The shot heard 'round the world
Detail of print by A.H. Ritchie / Image: US Government Archives
The "shot heard 'round the world" ignited the American Revolution and turned British subjects into Americans. Their reasons for fighting against tyranny will be familiar to Brits and Americans concerned about the tyrannical moves of their governments today.
The 'bright inheritance of English freedom'
In 1774 the British Parliament had passed a series of Coercive Acts (called Intolerable Acts in America). The Acts shut down all commercial shipping in Boston until the tons of tea steeping in Boston Harbour as a result of the Boston Tea Party had been paid for. They also required Brits in America to house British troops. This was a breach of the British Bill of Rights, and enraged Brits in America who considered these rights to be theirs, as indeed they were.
Brits in America were also angry that they did not have any say over the amount they would have to pay in taxes and they were angry about how much they had to pay. They naturally wished to keep the bulk of what they had earned for themselves and their families, and they realized that taxes could be counter-productive.
This idea would be supported two centuries later by a paper prepared for the Joint Economic Committee of the U.S. Congress in 1998 -
American economist James Gwartney demonstrated that there was a direct relation between tax burden and economic growth: The higher the level of taxation, the lower the growth rate. Higher taxes meant lower incentives and more resources flowing from the productive sector, which generates jobs, to government.
When government pays for government jobs with taxes, government reduces private job creation by reducing the money which business has available for investment and generating jobs. Government job programs have some worthwhile outcomes, but they are largely sterile because, unlike business, they rarely generate new jobs.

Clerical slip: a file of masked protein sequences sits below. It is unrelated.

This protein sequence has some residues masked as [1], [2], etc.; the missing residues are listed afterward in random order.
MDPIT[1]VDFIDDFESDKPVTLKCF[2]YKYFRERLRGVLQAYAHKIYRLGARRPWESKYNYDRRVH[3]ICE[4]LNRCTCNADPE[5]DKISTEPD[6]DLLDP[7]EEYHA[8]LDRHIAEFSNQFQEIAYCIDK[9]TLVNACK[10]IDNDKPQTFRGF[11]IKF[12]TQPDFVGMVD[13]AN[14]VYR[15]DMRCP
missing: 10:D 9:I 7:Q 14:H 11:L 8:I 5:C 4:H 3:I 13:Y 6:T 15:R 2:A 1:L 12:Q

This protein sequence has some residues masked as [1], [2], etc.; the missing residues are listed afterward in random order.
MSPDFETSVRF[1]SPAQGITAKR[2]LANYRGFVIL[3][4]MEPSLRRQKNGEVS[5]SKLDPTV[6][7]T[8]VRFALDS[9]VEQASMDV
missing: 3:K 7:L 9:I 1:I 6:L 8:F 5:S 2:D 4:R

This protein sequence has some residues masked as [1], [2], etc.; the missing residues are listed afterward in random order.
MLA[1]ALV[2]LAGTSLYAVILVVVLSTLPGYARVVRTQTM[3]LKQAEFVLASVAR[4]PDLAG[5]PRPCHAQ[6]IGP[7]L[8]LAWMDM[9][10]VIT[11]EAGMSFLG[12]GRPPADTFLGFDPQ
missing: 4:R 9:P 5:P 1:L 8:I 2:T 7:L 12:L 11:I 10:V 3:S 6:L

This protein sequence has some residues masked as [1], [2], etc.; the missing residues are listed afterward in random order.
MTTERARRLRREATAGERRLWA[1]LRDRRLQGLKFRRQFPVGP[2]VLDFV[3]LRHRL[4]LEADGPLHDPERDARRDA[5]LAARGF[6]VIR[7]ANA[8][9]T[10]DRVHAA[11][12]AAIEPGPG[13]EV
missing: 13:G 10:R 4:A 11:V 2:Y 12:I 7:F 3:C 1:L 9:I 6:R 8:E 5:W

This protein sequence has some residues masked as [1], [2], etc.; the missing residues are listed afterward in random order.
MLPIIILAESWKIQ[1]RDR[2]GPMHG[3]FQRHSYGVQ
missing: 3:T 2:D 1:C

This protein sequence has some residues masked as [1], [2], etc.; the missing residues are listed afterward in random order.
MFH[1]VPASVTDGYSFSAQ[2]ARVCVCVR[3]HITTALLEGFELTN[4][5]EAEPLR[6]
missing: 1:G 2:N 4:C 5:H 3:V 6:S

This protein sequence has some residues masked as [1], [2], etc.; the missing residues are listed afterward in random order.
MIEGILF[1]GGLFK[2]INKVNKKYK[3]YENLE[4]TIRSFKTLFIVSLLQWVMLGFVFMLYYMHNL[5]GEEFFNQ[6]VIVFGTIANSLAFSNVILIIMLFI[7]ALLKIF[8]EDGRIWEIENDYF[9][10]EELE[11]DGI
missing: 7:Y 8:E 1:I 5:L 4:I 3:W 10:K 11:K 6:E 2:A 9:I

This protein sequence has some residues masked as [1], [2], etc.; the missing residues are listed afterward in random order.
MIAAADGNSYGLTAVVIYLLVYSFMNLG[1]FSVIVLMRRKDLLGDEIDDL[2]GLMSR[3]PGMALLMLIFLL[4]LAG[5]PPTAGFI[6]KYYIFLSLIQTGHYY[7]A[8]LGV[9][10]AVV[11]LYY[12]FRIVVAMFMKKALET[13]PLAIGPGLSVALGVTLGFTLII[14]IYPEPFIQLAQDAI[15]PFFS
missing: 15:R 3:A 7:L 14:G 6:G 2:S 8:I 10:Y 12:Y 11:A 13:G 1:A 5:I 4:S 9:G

The First Continental Congress declared that the intolerable Coercive Acts were “not to be obeyed”. Recalling the British Declaration of Rights, Congress issued a Declaration of Rights that affirmed the right to “life, liberty and property”. The delegates also called for a trade embargo and forwarded a petition to Parliament requesting that the Acts be rescinded.
More boldly, the Continental Congress established the Continental Army. It was intended to be a defensive army of citizen-soldiers. New Yorkers had written London's Mayor that they were "born to the bright inheritance of English freedom". They declared that they would fight for that bright inheritance if they had to.
In Virginia Patrick Henry faced delegates afraid to break with Britain. Though he risked jail for speaking, 39-year-old Henry told Virginians that ten years of pleading and argument with London had led nowhere. He asked, “Is life so dear or peace so sweet as to be purchased at the price of chains and slavery?” He answered, “I know not what course others may take, but as for me, give me liberty or give me death!” His words dispelled doubts, and Virginians prepared for armed resistance.
Trying to crush rebellionParliament secretly ordered Governor Gage to enforce the Coercive Acts. In April, in Boston, Gage sent 700 soldiers to destroy the colonists' weapons depot in Concord, Massachusetts, so they could not rebel or defend themselves.
Doctor Joseph Warren heard of the plan, and on the evening of 18th of April 1775 sent riders, including Paul Revere, to warn Concord and Lexington. As they spread the alarm "through every Middlesex village and farm, for the country folk to be up and to arm", church bells pealed and drums beat, calling local militias into action.
Fathers, sons and grandfathers
At dawn on April 19th, fifty militiamen faced the British Army on Lexington Green. The youngest was 18. The oldest was 63. They were fathers, sons and grandfathers. It was reported that the British commanding officer rode up and shouted, "Lay down your arms, you damned rebels, or you are all dead men. Fire!"
Eight Americans were killed. Ten were wounded.
Standing their groundAt Concord, Americans stood their ground then broke with military convention and shot "from behind each fence and farmyard wall", forcing British soldiers into a bloody retreat.
Riders galloped the news to every colony. Thirteen thousand volunteers assembled to lay siege to Boston.
The American Revolution had begun.